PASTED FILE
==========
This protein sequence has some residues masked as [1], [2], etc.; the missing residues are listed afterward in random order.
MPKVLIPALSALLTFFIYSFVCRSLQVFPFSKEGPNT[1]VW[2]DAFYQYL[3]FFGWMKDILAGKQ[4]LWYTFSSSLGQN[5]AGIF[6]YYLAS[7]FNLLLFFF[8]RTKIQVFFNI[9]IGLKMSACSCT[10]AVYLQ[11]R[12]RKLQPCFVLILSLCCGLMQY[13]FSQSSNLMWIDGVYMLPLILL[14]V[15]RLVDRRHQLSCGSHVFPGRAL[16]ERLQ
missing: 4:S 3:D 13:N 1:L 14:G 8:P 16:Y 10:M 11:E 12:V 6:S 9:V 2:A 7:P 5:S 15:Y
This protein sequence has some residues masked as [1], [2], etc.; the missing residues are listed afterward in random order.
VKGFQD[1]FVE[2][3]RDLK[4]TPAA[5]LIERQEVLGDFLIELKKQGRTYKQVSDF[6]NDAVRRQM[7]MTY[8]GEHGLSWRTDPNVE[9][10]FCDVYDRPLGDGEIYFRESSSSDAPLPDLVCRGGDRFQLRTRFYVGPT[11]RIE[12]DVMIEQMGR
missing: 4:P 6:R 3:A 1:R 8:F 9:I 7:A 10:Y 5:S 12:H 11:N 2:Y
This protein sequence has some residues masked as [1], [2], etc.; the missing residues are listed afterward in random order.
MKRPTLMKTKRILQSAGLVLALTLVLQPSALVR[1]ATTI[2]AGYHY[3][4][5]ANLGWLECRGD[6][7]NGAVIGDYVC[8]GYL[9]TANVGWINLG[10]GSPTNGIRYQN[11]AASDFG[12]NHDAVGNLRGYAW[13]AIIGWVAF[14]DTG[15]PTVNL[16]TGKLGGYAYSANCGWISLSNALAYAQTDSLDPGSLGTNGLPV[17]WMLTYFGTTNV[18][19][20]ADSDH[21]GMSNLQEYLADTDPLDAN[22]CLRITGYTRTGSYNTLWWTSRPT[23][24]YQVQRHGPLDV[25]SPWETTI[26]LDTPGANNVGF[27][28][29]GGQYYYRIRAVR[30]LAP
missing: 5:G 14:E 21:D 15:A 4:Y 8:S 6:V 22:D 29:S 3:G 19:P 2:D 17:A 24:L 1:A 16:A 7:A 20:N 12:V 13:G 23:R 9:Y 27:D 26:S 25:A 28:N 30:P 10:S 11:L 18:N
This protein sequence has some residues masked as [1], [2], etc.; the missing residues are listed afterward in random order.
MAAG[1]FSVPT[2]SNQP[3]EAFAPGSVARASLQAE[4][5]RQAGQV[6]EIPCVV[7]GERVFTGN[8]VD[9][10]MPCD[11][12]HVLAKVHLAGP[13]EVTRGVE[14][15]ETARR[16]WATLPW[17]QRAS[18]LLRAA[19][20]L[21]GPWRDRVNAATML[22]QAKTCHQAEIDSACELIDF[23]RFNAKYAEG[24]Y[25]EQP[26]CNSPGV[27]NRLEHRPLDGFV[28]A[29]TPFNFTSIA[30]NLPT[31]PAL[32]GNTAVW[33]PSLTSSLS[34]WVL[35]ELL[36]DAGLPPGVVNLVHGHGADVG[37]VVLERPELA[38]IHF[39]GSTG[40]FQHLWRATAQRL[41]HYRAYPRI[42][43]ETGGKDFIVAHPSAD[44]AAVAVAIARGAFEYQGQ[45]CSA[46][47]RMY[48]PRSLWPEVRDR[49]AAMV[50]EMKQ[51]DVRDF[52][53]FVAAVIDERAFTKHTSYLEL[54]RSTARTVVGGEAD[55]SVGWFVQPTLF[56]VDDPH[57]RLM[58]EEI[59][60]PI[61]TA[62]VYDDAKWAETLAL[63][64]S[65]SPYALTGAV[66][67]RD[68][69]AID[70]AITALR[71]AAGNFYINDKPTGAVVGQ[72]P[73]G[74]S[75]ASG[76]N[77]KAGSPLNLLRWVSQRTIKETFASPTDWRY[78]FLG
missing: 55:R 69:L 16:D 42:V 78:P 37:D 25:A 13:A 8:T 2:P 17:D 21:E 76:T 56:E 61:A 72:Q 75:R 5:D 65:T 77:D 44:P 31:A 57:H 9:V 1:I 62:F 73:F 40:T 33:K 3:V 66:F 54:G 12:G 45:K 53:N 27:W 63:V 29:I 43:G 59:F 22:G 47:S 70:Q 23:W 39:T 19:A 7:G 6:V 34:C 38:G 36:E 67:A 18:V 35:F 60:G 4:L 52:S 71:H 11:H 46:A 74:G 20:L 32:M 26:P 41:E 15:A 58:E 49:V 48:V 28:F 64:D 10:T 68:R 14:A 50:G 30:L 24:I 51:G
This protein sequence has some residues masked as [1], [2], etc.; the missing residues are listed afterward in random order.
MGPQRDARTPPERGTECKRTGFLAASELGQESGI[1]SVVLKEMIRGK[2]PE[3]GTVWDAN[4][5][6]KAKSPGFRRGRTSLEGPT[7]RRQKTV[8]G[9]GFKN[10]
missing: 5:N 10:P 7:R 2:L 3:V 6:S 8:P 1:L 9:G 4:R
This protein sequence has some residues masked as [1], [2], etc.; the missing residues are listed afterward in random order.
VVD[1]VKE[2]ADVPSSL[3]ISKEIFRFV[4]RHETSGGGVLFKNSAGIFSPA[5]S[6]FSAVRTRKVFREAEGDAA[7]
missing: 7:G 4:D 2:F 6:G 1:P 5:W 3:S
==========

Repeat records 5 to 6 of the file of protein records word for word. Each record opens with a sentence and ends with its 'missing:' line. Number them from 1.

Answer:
This protein sequence has some residues masked as [1], [2], etc.; the missing residues are listed afterward in random order.
MGPQRDARTPPERGTECKRTGFLAASELGQESGI[1]SVVLKEMIRGK[2]PE[3]GTVWDAN[4][5][6]KAKSPGFRRGRTSLEGPT[7]RRQKTV[8]G[9]GFKN[10]
missing: 5:N 10:P 7:R 2:L 3:V 6:S 8:P 1:L 9:G 4:R
This protein sequence has some residues masked as [1], [2], etc.; the missing residues are listed afterward in random order.
VVD[1]VKE[2]ADVPSSL[3]ISKEIFRFV[4]RHETSGGGVLFKNSAGIFSPA[5]S[6]FSAVRTRKVFREAEGDAA[7]
missing: 7:G 4:D 2:F 6:G 1:P 5:W 3:S